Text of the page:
Engineers File Appeal Over Hyatt Collapse
Feb. 21, 1986
ST. LOUIS (AP) _ The structural engineers found responsible for design flaws that caused two skywalks to collapse at a Hyatt Regency hotel in 1981 have appealed a state board's decision to revoke their licenses.
The walkways overhanging the lobby of the Kansas City Hyatt fell during a crowded tea dance on July 17, 1981, killing 114 people and injuring more than 200 others.
The petition, filed Thursday in St. Louis Circuit Court, contends that the Missouri Board for Architects, Professional Engineers and Land Surveyors acted unconstitutionally and beyond its authority when it revoked the engineering licenses of Jack D. Gillum and Daniel M. Duncan on Jan. 22.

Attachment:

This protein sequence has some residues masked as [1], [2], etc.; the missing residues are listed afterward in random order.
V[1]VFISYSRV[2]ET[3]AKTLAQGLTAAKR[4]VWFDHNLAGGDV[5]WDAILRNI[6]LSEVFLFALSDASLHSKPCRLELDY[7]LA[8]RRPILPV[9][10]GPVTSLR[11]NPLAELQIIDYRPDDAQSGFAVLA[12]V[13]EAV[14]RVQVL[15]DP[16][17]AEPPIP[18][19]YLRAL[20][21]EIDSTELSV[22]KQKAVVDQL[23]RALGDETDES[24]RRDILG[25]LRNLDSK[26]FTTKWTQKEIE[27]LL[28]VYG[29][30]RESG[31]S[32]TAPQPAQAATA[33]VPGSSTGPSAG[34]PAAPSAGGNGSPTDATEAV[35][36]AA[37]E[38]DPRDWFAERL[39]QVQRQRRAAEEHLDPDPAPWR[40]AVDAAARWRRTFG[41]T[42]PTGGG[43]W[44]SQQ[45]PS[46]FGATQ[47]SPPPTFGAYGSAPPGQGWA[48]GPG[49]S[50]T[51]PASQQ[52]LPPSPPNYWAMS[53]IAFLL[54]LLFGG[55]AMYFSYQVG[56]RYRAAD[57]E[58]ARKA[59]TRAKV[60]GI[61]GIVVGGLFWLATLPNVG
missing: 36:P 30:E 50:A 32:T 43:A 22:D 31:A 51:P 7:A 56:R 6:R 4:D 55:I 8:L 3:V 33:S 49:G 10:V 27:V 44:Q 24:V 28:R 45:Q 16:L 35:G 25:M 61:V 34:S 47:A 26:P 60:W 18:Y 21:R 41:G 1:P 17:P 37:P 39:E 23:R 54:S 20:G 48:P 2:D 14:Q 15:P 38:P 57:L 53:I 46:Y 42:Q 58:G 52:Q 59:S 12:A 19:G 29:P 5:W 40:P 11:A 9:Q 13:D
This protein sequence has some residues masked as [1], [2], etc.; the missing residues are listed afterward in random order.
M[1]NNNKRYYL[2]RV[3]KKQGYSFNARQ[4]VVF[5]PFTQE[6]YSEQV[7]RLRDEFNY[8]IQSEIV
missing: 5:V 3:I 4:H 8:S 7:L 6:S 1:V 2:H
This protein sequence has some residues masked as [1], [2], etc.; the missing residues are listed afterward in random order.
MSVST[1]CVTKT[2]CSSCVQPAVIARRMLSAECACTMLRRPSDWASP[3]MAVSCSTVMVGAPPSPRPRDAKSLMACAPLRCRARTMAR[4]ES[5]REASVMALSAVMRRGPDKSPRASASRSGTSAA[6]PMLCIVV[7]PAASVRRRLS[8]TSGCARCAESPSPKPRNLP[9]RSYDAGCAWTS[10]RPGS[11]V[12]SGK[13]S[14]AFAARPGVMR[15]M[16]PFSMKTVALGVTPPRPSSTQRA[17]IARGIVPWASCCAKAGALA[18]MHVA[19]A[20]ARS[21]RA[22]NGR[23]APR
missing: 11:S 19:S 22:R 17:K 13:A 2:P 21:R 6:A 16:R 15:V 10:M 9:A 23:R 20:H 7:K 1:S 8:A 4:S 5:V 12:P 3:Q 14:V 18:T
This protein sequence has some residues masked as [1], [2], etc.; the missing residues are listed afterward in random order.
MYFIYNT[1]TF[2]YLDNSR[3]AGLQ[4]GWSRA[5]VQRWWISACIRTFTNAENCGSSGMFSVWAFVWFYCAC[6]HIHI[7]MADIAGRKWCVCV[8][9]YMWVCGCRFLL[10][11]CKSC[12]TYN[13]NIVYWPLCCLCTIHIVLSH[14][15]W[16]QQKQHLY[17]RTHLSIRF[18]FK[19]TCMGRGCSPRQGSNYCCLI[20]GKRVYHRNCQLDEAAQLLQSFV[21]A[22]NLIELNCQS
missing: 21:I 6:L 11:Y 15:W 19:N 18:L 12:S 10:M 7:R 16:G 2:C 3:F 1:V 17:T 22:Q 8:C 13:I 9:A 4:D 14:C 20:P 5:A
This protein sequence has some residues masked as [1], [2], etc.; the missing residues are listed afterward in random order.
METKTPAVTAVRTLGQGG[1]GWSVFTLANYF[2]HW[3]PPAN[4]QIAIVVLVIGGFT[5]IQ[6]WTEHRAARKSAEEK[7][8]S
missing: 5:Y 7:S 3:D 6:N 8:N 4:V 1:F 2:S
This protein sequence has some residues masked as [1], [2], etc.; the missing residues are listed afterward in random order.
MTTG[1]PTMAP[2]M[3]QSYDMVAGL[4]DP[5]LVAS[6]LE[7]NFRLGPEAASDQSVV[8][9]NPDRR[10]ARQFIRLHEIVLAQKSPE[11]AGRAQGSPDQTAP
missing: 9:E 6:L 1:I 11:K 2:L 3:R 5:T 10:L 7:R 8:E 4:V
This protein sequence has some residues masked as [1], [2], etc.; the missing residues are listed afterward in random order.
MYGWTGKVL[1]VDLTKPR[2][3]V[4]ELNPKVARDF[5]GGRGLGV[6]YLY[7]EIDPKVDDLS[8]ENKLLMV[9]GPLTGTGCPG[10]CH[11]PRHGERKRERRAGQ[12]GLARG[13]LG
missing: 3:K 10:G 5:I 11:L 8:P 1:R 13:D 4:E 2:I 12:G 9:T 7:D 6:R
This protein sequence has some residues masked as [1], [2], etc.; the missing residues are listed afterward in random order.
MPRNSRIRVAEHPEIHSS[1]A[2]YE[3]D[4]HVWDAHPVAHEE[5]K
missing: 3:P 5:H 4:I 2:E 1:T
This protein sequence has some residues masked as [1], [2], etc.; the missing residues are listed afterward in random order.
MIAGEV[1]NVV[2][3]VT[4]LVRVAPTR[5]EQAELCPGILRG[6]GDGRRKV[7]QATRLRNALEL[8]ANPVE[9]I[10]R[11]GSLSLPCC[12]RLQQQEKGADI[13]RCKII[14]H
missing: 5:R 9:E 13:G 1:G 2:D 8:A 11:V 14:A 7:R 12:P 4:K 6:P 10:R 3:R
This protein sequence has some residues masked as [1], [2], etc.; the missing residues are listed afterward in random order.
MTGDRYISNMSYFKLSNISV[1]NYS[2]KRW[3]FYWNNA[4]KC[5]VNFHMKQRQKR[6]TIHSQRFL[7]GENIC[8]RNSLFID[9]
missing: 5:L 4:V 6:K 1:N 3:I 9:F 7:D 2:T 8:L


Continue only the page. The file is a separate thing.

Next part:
The eight-member board made its unanimous decision two months after Administrative Law Judge James Deutsch recommended that Gillum and Duncan be disciplined by the board because of gross negligence on the Hyatt project.
The appeal says the board's action denied the two their constitutional rights to equal protection and due process of law. It contends that several provisions of the state law regulating architects and engineers are ''vague, indefinite and uncertain.''
The decision and order of the board was ''arbitrary, capricious, and unreasonable and involves an abuse of discretion,'' the appeal claims.